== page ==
Troy Pollard was being used effectively in the Illinois offense his freshman year in 2007 before he tore his ACL in his knee. While he was able to practice in 2008, he didn't have the speed and maneuverability needed for the running back position. He also had ankle problems. Last year he was improved, but he played behind two established veterans and saw little action.
He is still third string, but Pollard saw significant action against Penn State and flashed the ability fans remember from three years ago. He gained 55 yards in 8 carries, gaining 20 yards on one carry. It was a big relief for the likeable redshirt junior.
"I felt pretty good out there. The line was making big holes for me. It felt good to be running with the team again, helping the team out the best I can. I feel I'm a good team player, so I'm glad I finally had a chance to help out."
Most players return to action within a year after ACL surgery, but regaining all the strength and maneuverability lost from the injury often takes much longer. Pollard thought he was close to 100% in 2009, but this year is even better.
"I thank God every day my knee's feeling good, my ankle's feeling good. This is the best I've felt since I had ACL surgery."
Even his excitement about the Penn State victory reflected more his love for his head coach rather than his individual and team accomplishments.
"Oh yeah it felt good, especially for Coach Zook. How much he does for us and cares for us, it feels even better winning for him."
What does the Jacksonville, Florida, product think is the reason the Illini offense is playing better this year?
"We're still doing some of the spread and option stuff, but we're a more physical team. We're running the ball downhill, getting to the linebackers fast, and we're more physical.
"We're taking on the coaches' personality, tough and physical. The offense is looking pretty good this year because we're letting the coaches coach and buying in.
"It's way more intense than last year. We've been working harder, the coaches have been pushing us harder, even when you think you can't go any harder. We can always get better. We're gonna keep working it hard to get where we need to be.
"Coach P (Paul Petrino) is a great coach with a lot of intensity. He wants perfection and preaches perfection. He'll make sure he'll push you whether you're a starter or a third stringer."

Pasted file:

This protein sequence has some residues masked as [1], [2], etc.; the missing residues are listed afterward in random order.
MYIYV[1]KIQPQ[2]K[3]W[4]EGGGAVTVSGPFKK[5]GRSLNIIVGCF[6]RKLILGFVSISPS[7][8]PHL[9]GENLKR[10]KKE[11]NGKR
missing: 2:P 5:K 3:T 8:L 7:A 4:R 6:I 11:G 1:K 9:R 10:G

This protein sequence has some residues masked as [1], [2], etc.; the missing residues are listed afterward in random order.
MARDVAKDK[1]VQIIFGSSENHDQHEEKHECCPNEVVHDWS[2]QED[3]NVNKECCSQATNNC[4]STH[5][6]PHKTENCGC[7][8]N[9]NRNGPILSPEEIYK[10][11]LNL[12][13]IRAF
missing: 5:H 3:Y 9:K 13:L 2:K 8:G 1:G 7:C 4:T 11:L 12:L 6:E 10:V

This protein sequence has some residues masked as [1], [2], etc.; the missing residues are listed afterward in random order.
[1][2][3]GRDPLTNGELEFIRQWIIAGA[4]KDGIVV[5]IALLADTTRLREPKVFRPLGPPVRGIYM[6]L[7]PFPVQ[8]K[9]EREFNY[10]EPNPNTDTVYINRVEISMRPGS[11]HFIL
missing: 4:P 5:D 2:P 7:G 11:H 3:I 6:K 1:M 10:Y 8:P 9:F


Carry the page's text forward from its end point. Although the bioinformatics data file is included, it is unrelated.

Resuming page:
Pollard is also learning from new running back coach DeAndre Smith.
"Coach Smith teaches us to run hard and keep the ball high and tight. He's there for us mentally and emotionally. He just talks to us instead of yelling at us and makes us better."
Four running backs compete daily for playing time. Pollard knows that pushes him to improve.
"Each of us knows that everyone is good because we're pushing each other. We know that any day we can't mess up because the next guy behind us is just as good."
The 5'-9", 190 pounder has more wiggle, more ability to make people miss with quick directional changes, than his fellow running backs. So perhaps it is a little surprising to see him return kicks. That requires an opposite approach.
"On kick returns, you've got to hit it in there. You see a hole and you've got to hit it real fast. It's kind of different because I like to make moves. I'm adjusting to that a little bit."
"You've heard me say this a lot of times, if you look at places that have a couple good backs, you look at Penn State, you look at Michigan State, the more guys that can run the ball and keep those other guys fresh is good. Troy does some good things, he does some things that maybe other guys can't do. It's good having that change of pace."
Pollard loves to play, but he is the consummate team player.
"I hope to get more carries, but I'm not a selfish player. I don't care if I get the ball. If we win, I'm happy. So long as we win, I'm all right."